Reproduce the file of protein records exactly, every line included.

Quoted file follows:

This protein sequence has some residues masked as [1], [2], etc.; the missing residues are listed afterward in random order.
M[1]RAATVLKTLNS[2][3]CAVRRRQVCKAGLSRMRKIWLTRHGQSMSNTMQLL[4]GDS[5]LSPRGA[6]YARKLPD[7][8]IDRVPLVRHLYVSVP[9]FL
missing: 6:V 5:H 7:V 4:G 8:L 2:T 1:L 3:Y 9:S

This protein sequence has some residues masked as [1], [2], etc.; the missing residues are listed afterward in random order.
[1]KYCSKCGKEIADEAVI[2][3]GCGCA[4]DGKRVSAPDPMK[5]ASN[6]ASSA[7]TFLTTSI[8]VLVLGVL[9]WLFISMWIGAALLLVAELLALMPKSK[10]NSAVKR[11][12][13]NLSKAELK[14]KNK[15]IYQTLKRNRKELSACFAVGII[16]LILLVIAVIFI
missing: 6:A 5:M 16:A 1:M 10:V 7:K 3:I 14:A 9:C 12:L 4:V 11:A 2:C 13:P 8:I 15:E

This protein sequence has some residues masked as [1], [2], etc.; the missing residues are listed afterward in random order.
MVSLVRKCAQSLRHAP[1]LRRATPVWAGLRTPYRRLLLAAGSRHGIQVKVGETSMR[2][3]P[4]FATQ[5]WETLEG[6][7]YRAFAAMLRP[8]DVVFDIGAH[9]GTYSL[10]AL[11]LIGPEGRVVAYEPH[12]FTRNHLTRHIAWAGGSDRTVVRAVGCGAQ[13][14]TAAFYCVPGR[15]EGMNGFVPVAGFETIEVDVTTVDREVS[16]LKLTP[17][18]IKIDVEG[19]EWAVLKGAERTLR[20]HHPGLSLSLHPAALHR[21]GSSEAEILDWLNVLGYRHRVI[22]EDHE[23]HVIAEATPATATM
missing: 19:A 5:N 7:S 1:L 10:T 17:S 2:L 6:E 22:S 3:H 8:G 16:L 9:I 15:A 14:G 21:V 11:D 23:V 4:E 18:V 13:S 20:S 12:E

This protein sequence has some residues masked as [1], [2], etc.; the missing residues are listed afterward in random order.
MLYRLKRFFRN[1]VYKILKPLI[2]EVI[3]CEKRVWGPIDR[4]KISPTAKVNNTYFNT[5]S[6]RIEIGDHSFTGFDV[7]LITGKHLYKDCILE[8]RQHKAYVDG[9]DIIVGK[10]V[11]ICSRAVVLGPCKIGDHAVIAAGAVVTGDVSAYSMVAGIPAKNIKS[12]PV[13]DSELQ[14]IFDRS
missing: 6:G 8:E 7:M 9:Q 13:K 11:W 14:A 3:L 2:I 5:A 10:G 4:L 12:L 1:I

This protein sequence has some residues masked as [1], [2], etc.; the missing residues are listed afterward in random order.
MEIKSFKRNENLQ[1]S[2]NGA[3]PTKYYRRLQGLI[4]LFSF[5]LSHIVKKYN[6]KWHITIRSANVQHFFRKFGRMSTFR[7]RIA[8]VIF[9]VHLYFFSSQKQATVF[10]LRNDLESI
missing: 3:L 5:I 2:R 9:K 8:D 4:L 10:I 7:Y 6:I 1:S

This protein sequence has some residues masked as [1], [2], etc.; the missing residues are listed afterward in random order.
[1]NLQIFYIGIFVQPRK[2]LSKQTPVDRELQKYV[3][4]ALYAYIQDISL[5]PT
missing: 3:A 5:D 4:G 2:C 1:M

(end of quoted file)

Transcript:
This protein sequence has some residues masked as [1], [2], etc.; the missing residues are listed afterward in random order.
M[1]RAATVLKTLNS[2][3]CAVRRRQVCKAGLSRMRKIWLTRHGQSMSNTMQLL[4]GDS[5]LSPRGA[6]YARKLPD[7][8]IDRVPLVRHLYVSVP[9]FL
missing: 6:V 5:H 7:V 4:G 8:L 2:T 1:L 3:Y 9:S

This protein sequence has some residues masked as [1], [2], etc.; the missing residues are listed afterward in random order.
[1]KYCSKCGKEIADEAVI[2][3]GCGCA[4]DGKRVSAPDPMK[5]ASN[6]ASSA[7]TFLTTSI[8]VLVLGVL[9]WLFISMWIGAALLLVAELLALMPKSK[10]NSAVKR[11][12][13]NLSKAELK[14]KNK[15]IYQTLKRNRKELSACFAVGII[16]LILLVIAVIFI
missing: 6:A 5:M 16:A 1:M 10:V 7:K 3:I 14:A 9:C 12:L 4:V 11:A 2:C 13:P 8:I 15:E

This protein sequence has some residues masked as [1], [2], etc.; the missing residues are listed afterward in random order.
MVSLVRKCAQSLRHAP[1]LRRATPVWAGLRTPYRRLLLAAGSRHGIQVKVGETSMR[2][3]P[4]FATQ[5]WETLEG[6][7]YRAFAAMLRP[8]DVVFDIGAH[9]GTYSL[10]AL[11]LIGPEGRVVAYEPH[12]FTRNHLTRHIAWAGGSDRTVVRAVGCGAQ[13][14]TAAFYCVPGR[15]EGMNGFVPVAGFETIEVDVTTVDREVS[16]LKLTP[17][18]IKIDVEG[19]EWAVLKGAERTLR[20]HHPGLSLSLHPAALHR[21]GSSEAEILDWLNVLGYRHRVI[22]EDHE[23]HVIAEATPATATM
missing: 19:A 5:N 7:S 1:L 10:T 17:S 2:L 6:E 22:S 3:H 8:G 16:L 9:I 15:A 14:G 21:V 11:D 23:V 4:E 18:V 13:S 20:S 12:E

This protein sequence has some residues masked as [1], [2], etc.; the missing residues are listed afterward in random order.
MLYRLKRFFRN[1]VYKILKPLI[2]EVI[3]CEKRVWGPIDR[4]KISPTAKVNNTYFNT[5]S[6]RIEIGDHSFTGFDV[7]LITGKHLYKDCILE[8]RQHKAYVDG[9]DIIVGK[10]V[11]ICSRAVVLGPCKIGDHAVIAAGAVVTGDVSAYSMVAGIPAKNIKS[12]PV[13]DSELQ[14]IFDRS
missing: 6:G 8:E 7:M 9:Q 13:K 11:W 14:A 3:L 2:I 5:A 10:G 4:L 12:L 1:I

This protein sequence has some residues masked as [1], [2], etc.; the missing residues are listed afterward in random order.
MEIKSFKRNENLQ[1]S[2]NGA[3]PTKYYRRLQGLI[4]LFSF[5]LSHIVKKYN[6]KWHITIRSANVQHFFRKFGRMSTFR[7]RIA[8]VIF[9]VHLYFFSSQKQATVF[10]LRNDLESI
missing: 3:L 5:I 2:R 9:K 8:D 4:L 10:I 7:Y 6:I 1:S

This protein sequence has some residues masked as [1], [2], etc.; the missing residues are listed afterward in random order.
[1]NLQIFYIGIFVQPRK[2]LSKQTPVDRELQKYV[3][4]ALYAYIQDISL[5]PT
missing: 3:A 5:D 4:G 2:C 1:M